Contributing to Open Source is no Rocket Science!

Contributing to Open Source is no Rocket Science!

There is always a first step in every process, no one is a born genius. It would be wrong to believe that only a genius can be a part of programming. Many people want to be a part of open source but lack knowledge of what their first step should be and also with no confidence they turn their wish down. This blog will guide you how to be a part of open source even if you are no technical expert.

What is Open Source?

The term ‘open source’ refers to something that can be modified because its design is publicly accessible.

When we think ‘Where is software development headed in 2014?’, let us know that ‘Open Source’ originated in the context of computer software development, and today ‘open source’ designates a set of values. Just like software development has progressed all these years, open source- an origin of software development too holds a lot of value today. Open source projects, products, or initiatives are those that embrace and celebrate open exchange, collaborative participation, rapid prototyping, transparency, meritocracy, and community development.

Open source software has changed computing and the world and this as a result has attracted a lot of you to contribute. Unfortunately, many people are discouraged because they think there’s a high barrier to entry into a project. Three probable reasons why they step back to contribute are:

The core principles that you can grasp to contribute can be as these:

It is certainly not true that you have to be some sort of a genius programmer to contribute to open source. It is devastating to consider this as an obstacle. Certainly, there are those in the open source world who are seen as rock stars, and they may certainly be genius programmers. However, the vast majority of us are not. We’re very ordinary people who just get stuff done. Sometimes we do a little, and sometimes we do a lot. Sometimes it’s programming, and sometimes it’s not. Let’s leave it this simple rather than complicate it.

What actually makes an open source work is real work, time spent making things work out for the project. Designing a new language or a web framework may be taken inspiration from experts but the rest of what makes projects successful is perspiration, your own hard work. This work may not get all the honour, but it’s still necessary, and after a while, your contributions will get acknowledged.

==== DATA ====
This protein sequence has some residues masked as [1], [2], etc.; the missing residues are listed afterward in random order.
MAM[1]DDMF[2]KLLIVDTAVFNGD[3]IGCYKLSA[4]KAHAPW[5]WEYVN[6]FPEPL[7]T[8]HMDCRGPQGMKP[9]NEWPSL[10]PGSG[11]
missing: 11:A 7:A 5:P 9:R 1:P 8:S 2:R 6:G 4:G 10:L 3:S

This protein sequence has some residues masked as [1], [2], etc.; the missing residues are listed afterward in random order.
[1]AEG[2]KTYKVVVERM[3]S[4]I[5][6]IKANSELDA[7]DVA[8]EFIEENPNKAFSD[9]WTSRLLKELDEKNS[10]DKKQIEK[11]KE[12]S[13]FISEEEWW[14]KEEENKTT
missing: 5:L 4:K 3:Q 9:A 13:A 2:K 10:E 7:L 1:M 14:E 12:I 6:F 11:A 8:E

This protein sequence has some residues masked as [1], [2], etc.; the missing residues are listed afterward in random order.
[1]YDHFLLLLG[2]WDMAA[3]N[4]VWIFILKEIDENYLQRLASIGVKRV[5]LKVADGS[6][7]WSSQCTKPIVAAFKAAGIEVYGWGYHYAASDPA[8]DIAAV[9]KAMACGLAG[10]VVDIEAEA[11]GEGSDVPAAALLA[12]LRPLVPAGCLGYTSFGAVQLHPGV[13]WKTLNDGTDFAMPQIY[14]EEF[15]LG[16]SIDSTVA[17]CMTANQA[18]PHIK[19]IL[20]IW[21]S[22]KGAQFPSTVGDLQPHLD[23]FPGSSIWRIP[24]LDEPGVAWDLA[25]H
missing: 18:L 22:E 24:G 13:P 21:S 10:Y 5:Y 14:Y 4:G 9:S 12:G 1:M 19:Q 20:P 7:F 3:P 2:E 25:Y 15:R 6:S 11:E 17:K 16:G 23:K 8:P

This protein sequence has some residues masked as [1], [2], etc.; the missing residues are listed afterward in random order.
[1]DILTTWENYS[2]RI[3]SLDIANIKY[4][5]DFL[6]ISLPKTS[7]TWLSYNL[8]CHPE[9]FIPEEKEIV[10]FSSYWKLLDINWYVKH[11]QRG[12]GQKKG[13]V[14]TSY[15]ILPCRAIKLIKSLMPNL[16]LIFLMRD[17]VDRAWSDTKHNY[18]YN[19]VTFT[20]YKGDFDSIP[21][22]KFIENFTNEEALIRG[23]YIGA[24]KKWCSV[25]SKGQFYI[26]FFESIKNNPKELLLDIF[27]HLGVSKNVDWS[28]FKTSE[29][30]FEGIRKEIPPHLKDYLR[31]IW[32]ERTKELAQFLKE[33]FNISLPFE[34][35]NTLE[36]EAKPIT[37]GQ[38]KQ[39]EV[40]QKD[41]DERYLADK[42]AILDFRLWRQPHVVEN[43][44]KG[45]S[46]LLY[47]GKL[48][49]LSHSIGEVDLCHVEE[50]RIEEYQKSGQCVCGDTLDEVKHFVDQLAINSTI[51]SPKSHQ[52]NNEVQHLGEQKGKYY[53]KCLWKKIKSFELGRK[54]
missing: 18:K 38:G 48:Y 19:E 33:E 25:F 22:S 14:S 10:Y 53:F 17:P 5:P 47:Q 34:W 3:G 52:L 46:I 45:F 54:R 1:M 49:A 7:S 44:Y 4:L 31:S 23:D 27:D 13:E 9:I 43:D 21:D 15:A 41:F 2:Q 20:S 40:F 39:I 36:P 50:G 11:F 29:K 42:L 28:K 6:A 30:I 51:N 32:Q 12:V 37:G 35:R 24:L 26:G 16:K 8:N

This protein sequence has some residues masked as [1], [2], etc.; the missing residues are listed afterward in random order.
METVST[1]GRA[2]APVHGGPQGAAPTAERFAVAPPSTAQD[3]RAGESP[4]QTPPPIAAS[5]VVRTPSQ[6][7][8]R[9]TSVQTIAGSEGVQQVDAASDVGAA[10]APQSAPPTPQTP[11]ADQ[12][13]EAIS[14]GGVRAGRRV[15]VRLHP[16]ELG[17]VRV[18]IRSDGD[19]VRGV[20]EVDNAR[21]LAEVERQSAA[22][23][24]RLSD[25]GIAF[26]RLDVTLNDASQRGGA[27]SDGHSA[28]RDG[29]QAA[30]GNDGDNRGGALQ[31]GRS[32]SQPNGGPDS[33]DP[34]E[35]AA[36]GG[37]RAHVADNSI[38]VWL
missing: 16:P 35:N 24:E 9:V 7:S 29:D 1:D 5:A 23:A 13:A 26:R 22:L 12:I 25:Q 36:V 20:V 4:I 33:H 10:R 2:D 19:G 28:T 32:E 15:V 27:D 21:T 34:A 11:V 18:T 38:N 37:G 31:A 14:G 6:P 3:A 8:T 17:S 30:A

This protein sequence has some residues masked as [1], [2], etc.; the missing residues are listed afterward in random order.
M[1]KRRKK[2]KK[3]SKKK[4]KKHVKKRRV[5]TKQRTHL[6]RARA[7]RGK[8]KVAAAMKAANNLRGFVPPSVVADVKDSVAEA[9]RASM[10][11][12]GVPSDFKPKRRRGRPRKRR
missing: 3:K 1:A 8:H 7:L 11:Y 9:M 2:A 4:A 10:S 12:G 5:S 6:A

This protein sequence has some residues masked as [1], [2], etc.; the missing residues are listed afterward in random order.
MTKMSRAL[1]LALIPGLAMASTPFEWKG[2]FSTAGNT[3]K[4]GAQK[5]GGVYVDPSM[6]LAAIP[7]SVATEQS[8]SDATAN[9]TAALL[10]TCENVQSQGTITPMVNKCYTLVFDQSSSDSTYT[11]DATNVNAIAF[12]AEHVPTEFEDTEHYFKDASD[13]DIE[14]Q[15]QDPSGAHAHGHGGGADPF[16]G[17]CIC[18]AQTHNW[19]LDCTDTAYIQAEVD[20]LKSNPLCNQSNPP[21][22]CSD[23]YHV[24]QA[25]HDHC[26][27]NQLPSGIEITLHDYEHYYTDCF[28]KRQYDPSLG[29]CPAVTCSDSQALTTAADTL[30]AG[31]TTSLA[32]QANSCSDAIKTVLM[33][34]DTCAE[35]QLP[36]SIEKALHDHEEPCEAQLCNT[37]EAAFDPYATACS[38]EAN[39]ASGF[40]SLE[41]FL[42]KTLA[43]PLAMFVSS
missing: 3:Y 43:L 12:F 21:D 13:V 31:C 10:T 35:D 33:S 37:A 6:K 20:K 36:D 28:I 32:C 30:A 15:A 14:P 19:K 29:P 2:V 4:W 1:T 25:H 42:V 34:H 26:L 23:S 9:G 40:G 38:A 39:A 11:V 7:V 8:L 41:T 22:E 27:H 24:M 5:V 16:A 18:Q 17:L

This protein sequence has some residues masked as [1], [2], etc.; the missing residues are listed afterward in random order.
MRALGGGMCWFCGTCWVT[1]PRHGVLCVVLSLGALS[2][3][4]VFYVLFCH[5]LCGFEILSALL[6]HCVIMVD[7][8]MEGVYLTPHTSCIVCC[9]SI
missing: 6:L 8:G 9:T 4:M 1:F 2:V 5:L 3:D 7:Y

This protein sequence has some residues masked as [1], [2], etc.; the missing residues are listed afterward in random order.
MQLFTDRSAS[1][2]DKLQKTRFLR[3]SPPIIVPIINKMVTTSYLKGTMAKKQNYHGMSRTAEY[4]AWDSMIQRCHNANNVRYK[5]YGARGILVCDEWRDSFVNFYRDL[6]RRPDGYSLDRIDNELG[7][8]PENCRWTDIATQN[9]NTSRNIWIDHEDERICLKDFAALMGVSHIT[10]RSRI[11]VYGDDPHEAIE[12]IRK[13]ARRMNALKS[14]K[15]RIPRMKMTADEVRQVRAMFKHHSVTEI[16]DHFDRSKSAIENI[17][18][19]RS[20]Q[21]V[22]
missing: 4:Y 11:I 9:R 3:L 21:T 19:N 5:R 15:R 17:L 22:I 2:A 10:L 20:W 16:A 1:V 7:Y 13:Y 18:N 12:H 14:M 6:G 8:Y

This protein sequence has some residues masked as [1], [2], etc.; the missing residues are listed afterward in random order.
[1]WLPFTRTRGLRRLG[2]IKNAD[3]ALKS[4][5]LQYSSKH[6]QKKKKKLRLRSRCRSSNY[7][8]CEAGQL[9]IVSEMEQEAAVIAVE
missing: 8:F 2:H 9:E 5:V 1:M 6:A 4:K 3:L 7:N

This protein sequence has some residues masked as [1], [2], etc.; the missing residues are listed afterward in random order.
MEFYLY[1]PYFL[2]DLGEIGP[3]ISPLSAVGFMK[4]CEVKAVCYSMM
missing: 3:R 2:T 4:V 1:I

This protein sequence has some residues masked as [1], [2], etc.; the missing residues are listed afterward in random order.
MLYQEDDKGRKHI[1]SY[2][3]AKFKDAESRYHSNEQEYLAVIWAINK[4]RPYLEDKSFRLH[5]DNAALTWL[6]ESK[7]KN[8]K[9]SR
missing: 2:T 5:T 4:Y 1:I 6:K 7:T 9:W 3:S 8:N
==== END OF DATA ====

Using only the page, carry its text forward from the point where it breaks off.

Be a Good Listener

Open Source is open and it is all about people, people are greatly involved. You have to understand the people and the community and know how they function. Negative attitude is not accepted by people. So, talk and more importantly listen to know the requirements of the project.

Bank on Tickets

Code is the catch of any open source project, but here again don’t think that writing code is the only way to contribute. Maintenance of code and the systems surrounding the code often are neglected in the rush to create new features and to fix bugs. Take an easy route to get your foot into a project. Most projects have a publicly visible trouble ticket system, linked from the front page of the project’s website and included in the documentation. It’s the primary channel of communication between the users and the developers. Keeping it current is a great way to help the project. You may need to get special permissions in the ticketing system, which most project leaders will be glad to give you when you say you want to help clean up the tickets.

Modify the code as per existing standards

It’s not an essential criterion to be a coding genius to make real contributions to your favorite project. If your contribution involves modification to the code, investigate the method that the project uses for getting code from contributors. Each project has its own workflow, so ask about how to do it before you set out to submit code. Make sure you represent yourself as a responsible member of the community and keep your code style to match the rest of the code base. Make sure the code you change or modify should match the existing standards.

Community – a key factor

Code contributes a little in open source. It’s the Community that actually makes open source work. Listed below are ways you can build upon it:

We hope blog has educated the newbies that contributing to open source is no rocket science! Be a part of the community and bring your skills in an open source where you need not be a rock star or a programming expert and just contribute in the ways as mentioned above.

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